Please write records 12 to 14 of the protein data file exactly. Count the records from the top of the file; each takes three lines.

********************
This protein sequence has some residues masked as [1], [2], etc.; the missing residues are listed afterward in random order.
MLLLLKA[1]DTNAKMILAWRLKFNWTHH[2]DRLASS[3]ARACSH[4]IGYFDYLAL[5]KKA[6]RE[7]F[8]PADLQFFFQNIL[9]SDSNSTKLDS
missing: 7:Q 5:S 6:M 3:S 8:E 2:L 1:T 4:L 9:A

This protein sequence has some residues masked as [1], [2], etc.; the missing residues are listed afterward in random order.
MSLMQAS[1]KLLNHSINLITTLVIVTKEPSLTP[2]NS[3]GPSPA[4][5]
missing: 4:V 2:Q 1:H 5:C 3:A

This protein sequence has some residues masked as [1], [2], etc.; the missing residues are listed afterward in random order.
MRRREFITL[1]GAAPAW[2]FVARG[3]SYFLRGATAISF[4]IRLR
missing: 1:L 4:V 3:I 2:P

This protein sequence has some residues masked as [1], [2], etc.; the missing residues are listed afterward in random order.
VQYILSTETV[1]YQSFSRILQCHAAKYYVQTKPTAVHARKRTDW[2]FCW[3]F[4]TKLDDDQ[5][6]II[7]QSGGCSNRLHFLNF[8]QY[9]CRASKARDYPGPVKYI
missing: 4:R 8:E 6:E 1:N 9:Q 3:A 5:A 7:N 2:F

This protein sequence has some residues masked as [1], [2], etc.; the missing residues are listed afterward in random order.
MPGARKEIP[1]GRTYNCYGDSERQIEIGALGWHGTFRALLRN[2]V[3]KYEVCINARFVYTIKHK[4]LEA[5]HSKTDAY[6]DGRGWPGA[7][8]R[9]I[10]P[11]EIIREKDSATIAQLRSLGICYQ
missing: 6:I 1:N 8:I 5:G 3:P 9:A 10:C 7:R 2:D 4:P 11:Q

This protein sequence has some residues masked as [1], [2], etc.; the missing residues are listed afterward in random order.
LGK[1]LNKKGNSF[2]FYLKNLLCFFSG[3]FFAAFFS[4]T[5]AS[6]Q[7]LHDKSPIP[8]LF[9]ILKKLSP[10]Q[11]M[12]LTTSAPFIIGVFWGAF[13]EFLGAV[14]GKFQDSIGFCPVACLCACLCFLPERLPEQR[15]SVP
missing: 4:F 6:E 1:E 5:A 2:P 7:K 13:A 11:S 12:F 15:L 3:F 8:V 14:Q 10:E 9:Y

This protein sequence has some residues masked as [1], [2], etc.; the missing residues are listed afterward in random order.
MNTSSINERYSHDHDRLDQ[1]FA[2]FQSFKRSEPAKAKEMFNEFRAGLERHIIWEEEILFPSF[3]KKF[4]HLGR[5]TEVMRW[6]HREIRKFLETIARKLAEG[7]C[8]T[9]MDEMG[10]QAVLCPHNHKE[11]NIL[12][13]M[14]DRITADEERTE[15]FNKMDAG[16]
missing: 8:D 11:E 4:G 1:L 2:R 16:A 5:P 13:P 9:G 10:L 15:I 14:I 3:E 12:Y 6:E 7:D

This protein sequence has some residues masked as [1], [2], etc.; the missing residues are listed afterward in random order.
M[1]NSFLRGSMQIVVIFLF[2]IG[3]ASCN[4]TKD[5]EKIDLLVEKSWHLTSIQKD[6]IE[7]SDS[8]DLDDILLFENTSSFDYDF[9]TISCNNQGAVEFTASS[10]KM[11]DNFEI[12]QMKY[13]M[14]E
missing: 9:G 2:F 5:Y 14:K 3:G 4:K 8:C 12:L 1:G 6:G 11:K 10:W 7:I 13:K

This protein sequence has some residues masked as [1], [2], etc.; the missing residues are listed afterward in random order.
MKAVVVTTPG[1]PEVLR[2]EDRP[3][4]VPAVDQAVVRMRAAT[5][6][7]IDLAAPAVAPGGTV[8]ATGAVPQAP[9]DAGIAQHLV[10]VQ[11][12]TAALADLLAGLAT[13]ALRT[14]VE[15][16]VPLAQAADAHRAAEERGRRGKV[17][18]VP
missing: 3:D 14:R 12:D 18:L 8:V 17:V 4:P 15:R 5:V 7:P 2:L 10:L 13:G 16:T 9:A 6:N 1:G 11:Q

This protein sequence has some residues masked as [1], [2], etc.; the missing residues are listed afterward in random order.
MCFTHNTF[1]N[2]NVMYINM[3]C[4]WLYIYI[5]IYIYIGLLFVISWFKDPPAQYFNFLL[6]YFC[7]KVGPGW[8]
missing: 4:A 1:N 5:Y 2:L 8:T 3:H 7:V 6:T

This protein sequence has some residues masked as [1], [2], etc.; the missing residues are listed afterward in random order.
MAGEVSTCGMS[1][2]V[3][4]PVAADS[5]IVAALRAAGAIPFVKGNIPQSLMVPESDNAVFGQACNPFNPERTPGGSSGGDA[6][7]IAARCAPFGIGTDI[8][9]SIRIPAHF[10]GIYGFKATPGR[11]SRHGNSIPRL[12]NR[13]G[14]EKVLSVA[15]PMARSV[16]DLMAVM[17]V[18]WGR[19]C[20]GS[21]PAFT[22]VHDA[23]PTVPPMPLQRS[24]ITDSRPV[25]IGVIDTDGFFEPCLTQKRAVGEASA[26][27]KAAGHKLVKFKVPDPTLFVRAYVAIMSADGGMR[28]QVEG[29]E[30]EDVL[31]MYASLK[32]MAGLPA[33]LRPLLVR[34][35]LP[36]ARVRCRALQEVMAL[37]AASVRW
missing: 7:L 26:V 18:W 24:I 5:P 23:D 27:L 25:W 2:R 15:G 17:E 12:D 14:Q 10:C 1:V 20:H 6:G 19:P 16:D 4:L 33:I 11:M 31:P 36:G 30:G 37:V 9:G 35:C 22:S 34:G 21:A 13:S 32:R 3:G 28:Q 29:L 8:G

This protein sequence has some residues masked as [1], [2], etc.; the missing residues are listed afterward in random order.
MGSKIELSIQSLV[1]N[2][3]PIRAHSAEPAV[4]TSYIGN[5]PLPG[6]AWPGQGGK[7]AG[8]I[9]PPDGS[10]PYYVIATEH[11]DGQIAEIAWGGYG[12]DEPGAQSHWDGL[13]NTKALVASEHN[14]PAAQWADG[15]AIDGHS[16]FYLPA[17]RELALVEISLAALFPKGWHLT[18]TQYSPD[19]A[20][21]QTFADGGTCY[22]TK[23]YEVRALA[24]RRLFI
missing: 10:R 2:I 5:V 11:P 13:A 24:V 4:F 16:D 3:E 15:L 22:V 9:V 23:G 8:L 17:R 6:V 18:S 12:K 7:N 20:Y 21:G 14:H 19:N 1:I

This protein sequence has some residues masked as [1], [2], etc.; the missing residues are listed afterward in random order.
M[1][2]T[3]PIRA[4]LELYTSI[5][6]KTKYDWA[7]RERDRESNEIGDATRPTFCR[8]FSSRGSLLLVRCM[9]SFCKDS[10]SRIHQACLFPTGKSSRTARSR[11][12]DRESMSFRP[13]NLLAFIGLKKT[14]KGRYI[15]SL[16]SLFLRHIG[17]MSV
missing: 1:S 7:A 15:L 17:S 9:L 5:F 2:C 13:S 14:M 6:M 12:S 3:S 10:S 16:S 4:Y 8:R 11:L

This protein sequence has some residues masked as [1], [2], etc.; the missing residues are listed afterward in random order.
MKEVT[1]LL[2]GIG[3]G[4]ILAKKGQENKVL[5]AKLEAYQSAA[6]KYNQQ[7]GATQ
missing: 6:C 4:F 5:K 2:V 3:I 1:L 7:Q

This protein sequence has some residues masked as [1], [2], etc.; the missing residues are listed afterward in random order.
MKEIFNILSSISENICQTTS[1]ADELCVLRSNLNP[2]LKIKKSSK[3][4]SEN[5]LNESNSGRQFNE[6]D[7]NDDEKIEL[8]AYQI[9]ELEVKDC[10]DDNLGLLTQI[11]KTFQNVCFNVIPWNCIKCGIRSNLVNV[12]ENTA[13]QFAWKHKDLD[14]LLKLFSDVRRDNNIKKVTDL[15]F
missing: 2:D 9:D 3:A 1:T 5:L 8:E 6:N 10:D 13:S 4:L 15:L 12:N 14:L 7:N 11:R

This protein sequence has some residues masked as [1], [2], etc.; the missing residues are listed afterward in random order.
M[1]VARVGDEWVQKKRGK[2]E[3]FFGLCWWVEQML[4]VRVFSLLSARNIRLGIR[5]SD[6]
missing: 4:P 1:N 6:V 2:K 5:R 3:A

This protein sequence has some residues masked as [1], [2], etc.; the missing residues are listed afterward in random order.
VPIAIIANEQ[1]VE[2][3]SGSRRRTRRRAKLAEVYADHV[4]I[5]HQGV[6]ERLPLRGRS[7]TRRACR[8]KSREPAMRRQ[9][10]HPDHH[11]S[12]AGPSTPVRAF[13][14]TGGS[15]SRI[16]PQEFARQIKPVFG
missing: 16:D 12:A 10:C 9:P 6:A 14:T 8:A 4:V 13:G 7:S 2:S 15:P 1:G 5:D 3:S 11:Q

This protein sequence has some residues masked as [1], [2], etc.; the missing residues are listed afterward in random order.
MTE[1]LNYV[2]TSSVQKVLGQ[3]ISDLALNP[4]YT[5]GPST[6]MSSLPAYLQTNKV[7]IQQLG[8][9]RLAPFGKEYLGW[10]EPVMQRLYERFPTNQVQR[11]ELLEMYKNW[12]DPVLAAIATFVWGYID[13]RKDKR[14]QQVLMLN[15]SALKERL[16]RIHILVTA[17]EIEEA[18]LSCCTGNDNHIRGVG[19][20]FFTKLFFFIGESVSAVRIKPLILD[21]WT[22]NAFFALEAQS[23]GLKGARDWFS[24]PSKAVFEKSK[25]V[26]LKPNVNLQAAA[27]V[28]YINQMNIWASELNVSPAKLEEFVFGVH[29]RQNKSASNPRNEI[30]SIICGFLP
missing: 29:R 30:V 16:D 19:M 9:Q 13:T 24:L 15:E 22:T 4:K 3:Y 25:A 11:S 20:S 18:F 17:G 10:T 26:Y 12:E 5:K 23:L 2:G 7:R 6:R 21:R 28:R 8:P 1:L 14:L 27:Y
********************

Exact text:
This protein sequence has some residues masked as [1], [2], etc.; the missing residues are listed afterward in random order.
MGSKIELSIQSLV[1]N[2][3]PIRAHSAEPAV[4]TSYIGN[5]PLPG[6]AWPGQGGK[7]AG[8]I[9]PPDGS[10]PYYVIATEH[11]DGQIAEIAWGGYG[12]DEPGAQSHWDGL[13]NTKALVASEHN[14]PAAQWADG[15]AIDGHS[16]FYLPA[17]RELALVEISLAALFPKGWHLT[18]TQYSPD[19]A[20][21]QTFADGGTCY[22]TK[23]YEVRALA[24]RRLFI
missing: 10:R 2:I 5:V 11:P 13:A 24:V 4:F 16:D 3:E 15:L 22:V 9:V 23:G 8:L 17:R 6:V 18:S 12:K 7:N 20:Y 21:G 14:H 19:N 1:I

This protein sequence has some residues masked as [1], [2], etc.; the missing residues are listed afterward in random order.
M[1][2]T[3]PIRA[4]LELYTSI[5][6]KTKYDWA[7]RERDRESNEIGDATRPTFCR[8]FSSRGSLLLVRCM[9]SFCKDS[10]SRIHQACLFPTGKSSRTARSR[11][12]DRESMSFRP[13]NLLAFIGLKKT[14]KGRYI[15]SL[16]SLFLRHIG[17]MSV
missing: 1:S 7:A 15:L 17:S 9:L 5:F 2:C 13:S 14:M 6:M 12:S 3:S 10:S 16:S 4:Y 8:R 11:L

This protein sequence has some residues masked as [1], [2], etc.; the missing residues are listed afterward in random order.
MKEVT[1]LL[2]GIG[3]G[4]ILAKKGQENKVL[5]AKLEAYQSAA[6]KYNQQ[7]GATQ
missing: 6:C 4:F 5:K 2:V 3:I 1:L 7:Q